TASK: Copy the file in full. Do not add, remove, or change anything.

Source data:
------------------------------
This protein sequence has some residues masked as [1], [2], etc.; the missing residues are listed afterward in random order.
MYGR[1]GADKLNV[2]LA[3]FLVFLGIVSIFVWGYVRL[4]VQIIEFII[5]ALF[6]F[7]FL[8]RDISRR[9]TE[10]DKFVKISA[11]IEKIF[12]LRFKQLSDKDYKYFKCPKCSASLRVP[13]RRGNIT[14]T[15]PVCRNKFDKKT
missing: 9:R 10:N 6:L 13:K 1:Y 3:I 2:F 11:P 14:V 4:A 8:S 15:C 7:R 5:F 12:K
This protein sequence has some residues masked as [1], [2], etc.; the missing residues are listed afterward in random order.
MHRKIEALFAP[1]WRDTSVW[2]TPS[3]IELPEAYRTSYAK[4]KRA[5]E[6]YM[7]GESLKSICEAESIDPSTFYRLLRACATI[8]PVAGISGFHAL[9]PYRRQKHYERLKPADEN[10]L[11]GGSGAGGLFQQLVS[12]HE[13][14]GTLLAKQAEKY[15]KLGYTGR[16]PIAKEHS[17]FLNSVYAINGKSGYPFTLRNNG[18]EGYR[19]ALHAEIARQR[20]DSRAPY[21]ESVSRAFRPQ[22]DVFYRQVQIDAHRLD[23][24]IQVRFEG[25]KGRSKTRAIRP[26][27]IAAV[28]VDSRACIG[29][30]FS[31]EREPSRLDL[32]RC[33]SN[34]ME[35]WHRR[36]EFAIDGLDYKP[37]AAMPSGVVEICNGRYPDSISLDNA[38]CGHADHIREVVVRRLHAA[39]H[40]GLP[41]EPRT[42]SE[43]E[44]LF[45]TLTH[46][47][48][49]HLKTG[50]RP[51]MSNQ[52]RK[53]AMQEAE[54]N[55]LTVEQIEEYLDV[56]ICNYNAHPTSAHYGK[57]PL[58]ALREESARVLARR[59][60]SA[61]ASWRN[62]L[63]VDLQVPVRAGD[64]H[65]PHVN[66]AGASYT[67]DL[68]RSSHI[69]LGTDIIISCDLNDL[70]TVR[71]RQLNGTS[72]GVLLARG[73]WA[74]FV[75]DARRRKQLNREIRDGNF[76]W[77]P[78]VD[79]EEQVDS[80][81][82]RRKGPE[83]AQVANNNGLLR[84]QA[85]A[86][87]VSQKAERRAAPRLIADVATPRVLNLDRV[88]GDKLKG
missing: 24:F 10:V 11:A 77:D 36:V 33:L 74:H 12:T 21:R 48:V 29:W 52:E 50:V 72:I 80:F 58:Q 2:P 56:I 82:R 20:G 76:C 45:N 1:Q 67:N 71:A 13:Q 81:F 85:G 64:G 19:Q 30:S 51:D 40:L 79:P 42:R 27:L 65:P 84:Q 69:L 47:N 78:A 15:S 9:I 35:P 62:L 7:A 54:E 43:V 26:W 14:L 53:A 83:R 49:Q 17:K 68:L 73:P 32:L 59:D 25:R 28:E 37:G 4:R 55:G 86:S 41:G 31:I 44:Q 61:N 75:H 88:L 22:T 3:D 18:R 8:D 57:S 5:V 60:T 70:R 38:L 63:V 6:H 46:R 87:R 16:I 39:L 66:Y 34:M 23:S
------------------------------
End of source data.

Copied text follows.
This protein sequence has some residues masked as [1], [2], etc.; the missing residues are listed afterward in random order.
MYGR[1]GADKLNV[2]LA[3]FLVFLGIVSIFVWGYVRL[4]VQIIEFII[5]ALF[6]F[7]FL[8]RDISRR[9]TE[10]DKFVKISA[11]IEKIF[12]LRFKQLSDKDYKYFKCPKCSASLRVP[13]RRGNIT[14]T[15]PVCRNKFDKKT
missing: 9:R 10:N 6:L 13:K 1:Y 3:I 2:F 11:P 14:V 4:A 8:S 15:C 7:R 5:F 12:K
This protein sequence has some residues masked as [1], [2], etc.; the missing residues are listed afterward in random order.
MHRKIEALFAP[1]WRDTSVW[2]TPS[3]IELPEAYRTSYAK[4]KRA[5]E[6]YM[7]GESLKSICEAESIDPSTFYRLLRACATI[8]PVAGISGFHAL[9]PYRRQKHYERLKPADEN[10]L[11]GGSGAGGLFQQLVS[12]HE[13][14]GTLLAKQAEKY[15]KLGYTGR[16]PIAKEHS[17]FLNSVYAINGKSGYPFTLRNNG[18]EGYR[19]ALHAEIARQR[20]DSRAPY[21]ESVSRAFRPQ[22]DVFYRQVQIDAHRLD[23][24]IQVRFEG[25]KGRSKTRAIRP[26][27]IAAV[28]VDSRACIG[29][30]FS[31]EREPSRLDL[32]RC[33]SN[34]ME[35]WHRR[36]EFAIDGLDYKP[37]AAMPSGVVEICNGRYPDSISLDNA[38]CGHADHIREVVVRRLHAA[39]H[40]GLP[41]EPRT[42]SE[43]E[44]LF[45]TLTH[46][47][48][49]HLKTG[50]RP[51]MSNQ[52]RK[53]AMQEAE[54]N[55]LTVEQIEEYLDV[56]ICNYNAHPTSAHYGK[57]PL[58]ALREESARVLARR[59][60]SA[61]ASWRN[62]L[63]VDLQVPVRAGD[64]H[65]PHVN[66]AGASYT[67]DL[68]RSSHI[69]LGTDIIISCDLNDL[70]TVR[71]RQLNGTS[72]GVLLARG[73]WA[74]FV[75]DARRRKQLNREIRDGNF[76]W[77]P[78]VD[79]EEQVDS[80][81][82]RRKGPE[83]AQVANNNGLLR[84]QA[85]A[86][87]VSQKAERRAAPRLIADVATPRVLNLDRV[88]GDKLKG
missing: 24:F 10:V 11:A 77:D 36:V 33:L 74:H 12:T 21:R 48:V 29:W 52:E 50:V 72:I 80:F 58:Q 2:P 56:I 82:R 20:G 76:C 45:N 1:Q 67:N 71:A 13:Q 81:F 85:G 64:G 19:Q 30:S 51:D 40:L 79:P 42:R 27:L 65:P 84:Q 69:L 47:N 78:A 15:S 9:I 35:P 62:L 7:A 54:E 43:V 26:W 14:L 53:A 83:R 49:Q 17:K 68:L 73:P 32:L 59:D 25:R 28:E 37:G 4:R 55:G 86:S 41:G 31:I 44:Q 61:N 75:H 88:L 22:T 3:D 18:R 8:D 57:S 5:V 60:T 70:R 38:L 63:V 6:H 46:R 87:R 16:I 39:L 66:Y 34:M 23:S